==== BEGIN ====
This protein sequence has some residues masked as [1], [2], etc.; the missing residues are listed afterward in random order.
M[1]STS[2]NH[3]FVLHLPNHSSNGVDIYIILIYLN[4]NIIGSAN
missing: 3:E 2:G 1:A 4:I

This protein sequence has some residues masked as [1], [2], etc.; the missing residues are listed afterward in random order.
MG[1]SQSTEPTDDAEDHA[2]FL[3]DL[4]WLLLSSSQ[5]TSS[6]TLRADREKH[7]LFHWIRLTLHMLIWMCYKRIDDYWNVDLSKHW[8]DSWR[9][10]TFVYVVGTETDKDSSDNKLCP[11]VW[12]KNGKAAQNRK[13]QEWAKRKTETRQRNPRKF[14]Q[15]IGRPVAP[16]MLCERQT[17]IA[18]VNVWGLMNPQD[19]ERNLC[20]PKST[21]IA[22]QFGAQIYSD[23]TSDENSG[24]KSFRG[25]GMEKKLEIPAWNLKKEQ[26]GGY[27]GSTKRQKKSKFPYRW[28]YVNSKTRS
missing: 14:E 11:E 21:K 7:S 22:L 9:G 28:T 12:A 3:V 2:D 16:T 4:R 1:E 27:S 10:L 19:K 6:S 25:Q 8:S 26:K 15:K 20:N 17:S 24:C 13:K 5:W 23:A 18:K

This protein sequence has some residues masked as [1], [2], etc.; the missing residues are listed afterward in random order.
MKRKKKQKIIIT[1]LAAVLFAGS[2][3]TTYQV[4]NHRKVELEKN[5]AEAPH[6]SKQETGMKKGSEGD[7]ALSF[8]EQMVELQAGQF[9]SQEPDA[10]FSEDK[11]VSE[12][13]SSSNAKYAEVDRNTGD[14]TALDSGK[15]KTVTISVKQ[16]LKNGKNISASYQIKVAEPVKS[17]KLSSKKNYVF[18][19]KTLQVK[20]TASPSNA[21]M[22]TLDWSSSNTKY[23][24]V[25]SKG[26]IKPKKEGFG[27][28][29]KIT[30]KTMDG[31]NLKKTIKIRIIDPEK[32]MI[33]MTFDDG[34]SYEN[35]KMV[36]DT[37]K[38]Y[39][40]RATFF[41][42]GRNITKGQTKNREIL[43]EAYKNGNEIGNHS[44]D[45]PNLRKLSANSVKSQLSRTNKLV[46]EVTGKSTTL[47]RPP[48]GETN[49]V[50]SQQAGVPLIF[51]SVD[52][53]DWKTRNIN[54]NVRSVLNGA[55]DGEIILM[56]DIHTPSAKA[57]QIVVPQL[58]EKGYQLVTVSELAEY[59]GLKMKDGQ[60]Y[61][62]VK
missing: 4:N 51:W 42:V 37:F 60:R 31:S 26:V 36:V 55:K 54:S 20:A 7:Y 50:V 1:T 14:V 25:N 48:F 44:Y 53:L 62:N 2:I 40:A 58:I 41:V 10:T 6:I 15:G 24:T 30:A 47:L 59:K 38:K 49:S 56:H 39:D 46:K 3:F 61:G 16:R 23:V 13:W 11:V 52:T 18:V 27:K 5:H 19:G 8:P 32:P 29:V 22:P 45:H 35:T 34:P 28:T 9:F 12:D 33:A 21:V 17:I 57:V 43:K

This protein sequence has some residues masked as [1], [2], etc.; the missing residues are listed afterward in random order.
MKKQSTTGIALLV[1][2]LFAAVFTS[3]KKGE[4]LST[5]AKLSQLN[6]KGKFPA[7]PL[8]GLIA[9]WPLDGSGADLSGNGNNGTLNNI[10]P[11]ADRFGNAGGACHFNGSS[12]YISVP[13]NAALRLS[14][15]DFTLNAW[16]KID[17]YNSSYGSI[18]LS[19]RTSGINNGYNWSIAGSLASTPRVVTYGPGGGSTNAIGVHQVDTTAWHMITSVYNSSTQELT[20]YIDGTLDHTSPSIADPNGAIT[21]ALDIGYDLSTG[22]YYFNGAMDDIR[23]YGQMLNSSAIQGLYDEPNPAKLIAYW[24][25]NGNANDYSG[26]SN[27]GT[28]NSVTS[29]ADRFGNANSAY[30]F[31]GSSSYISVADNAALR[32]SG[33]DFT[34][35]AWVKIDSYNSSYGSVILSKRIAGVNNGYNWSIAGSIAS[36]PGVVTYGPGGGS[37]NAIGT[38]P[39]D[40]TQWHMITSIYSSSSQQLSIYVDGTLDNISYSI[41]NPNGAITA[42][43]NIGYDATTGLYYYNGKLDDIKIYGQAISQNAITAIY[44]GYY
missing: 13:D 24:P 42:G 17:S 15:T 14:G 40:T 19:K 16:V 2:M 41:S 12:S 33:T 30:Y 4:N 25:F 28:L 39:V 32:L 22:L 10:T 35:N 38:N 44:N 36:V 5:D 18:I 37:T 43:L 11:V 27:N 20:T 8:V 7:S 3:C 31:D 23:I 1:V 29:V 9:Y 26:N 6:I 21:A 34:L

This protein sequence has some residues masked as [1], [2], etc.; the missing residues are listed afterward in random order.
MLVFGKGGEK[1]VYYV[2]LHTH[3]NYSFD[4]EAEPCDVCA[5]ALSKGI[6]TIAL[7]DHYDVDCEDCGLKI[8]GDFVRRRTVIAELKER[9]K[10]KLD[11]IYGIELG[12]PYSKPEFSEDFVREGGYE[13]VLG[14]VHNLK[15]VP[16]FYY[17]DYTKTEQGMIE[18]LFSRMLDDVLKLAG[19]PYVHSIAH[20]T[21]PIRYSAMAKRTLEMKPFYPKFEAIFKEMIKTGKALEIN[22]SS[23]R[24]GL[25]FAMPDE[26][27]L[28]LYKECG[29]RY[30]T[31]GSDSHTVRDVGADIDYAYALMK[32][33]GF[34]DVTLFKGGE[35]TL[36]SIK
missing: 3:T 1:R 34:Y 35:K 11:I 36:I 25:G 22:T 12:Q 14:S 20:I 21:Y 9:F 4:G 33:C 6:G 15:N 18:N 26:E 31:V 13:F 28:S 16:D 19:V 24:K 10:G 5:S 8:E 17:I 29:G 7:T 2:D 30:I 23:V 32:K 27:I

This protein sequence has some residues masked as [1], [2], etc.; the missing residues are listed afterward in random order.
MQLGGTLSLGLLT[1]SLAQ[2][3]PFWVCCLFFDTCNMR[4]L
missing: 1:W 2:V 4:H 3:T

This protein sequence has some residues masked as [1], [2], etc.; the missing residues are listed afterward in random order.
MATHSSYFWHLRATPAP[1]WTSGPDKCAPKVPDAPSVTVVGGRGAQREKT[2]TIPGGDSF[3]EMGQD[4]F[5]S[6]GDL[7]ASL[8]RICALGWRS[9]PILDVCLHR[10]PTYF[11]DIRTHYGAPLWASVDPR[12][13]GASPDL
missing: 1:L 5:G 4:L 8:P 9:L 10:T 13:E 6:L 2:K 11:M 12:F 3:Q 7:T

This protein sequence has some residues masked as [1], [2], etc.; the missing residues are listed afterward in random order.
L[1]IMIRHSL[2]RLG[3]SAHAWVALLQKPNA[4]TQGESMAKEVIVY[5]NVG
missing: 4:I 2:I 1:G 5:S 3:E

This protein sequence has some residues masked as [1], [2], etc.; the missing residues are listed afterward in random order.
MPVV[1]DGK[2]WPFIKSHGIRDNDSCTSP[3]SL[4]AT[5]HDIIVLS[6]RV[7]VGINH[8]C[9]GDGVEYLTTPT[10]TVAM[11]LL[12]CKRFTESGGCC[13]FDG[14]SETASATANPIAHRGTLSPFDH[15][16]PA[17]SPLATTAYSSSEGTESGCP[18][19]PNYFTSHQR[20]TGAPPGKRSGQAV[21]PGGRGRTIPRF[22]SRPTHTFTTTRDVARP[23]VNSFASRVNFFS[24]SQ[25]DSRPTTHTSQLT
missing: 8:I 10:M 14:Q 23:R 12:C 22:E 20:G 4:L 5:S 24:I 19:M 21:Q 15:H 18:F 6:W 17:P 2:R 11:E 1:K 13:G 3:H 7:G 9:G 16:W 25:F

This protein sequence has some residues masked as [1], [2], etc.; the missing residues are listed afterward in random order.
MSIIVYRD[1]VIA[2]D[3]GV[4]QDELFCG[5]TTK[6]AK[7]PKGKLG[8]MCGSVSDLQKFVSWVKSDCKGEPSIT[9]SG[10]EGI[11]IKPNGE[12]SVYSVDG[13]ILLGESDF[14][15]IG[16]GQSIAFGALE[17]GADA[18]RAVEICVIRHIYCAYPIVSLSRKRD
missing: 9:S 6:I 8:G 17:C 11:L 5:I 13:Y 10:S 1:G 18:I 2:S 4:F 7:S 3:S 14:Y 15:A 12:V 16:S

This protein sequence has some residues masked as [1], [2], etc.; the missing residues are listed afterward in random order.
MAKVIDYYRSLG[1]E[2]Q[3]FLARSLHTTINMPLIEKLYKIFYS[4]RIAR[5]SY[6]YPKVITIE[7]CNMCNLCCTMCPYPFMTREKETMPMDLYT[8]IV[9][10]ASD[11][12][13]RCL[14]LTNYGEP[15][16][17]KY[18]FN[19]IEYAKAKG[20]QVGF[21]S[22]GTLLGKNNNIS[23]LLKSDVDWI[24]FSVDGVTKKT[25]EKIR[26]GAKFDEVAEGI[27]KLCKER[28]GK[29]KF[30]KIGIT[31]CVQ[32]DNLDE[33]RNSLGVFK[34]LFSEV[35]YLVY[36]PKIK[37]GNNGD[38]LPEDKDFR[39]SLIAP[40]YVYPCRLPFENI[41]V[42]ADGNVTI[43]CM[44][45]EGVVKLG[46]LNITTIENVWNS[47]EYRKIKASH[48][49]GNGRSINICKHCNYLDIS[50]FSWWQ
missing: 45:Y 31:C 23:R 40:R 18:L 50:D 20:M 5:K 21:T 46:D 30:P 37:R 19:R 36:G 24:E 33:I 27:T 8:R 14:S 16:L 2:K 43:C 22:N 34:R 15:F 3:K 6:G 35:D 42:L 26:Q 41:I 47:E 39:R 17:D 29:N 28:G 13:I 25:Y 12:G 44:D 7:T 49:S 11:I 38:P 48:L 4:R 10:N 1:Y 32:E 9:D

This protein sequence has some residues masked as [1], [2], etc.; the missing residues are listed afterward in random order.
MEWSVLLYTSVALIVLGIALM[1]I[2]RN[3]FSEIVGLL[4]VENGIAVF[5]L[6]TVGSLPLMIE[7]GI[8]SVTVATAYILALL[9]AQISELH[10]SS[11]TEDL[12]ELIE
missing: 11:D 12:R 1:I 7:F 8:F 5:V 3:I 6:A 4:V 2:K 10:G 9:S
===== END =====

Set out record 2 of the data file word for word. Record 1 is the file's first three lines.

This protein sequence has some residues masked as [1], [2], etc.; the missing residues are listed afterward in random order.
MG[1]SQSTEPTDDAEDHA[2]FL[3]DL[4]WLLLSSSQ[5]TSS[6]TLRADREKH[7]LFHWIRLTLHMLIWMCYKRIDDYWNVDLSKHW[8]DSWR[9][10]TFVYVVGTETDKDSSDNKLCP[11]VW[12]KNGKAAQNRK[13]QEWAKRKTETRQRNPRKF[14]Q[15]IGRPVAP[16]MLCERQT[17]IA[18]VNVWGLMNPQD[19]ERNLC[20]PKST[21]IA[22]QFGAQIYSD[23]TSDENSG[24]KSFRG[25]GMEKKLEIPAWNLKKEQ[26]GGY[27]GSTKRQKKSKFPYRW[28]YVNSKTRS
missing: 14:E 11:E 21:K 7:S 22:L 9:G 28:T 12:A 3:V 2:D 16:T 4:R 1:E 27:S 10:L 19:K 6:S 25:Q 8:S 26:K 15:K 20:N 17:S 24:C 13:K 5:W 23:A 18:K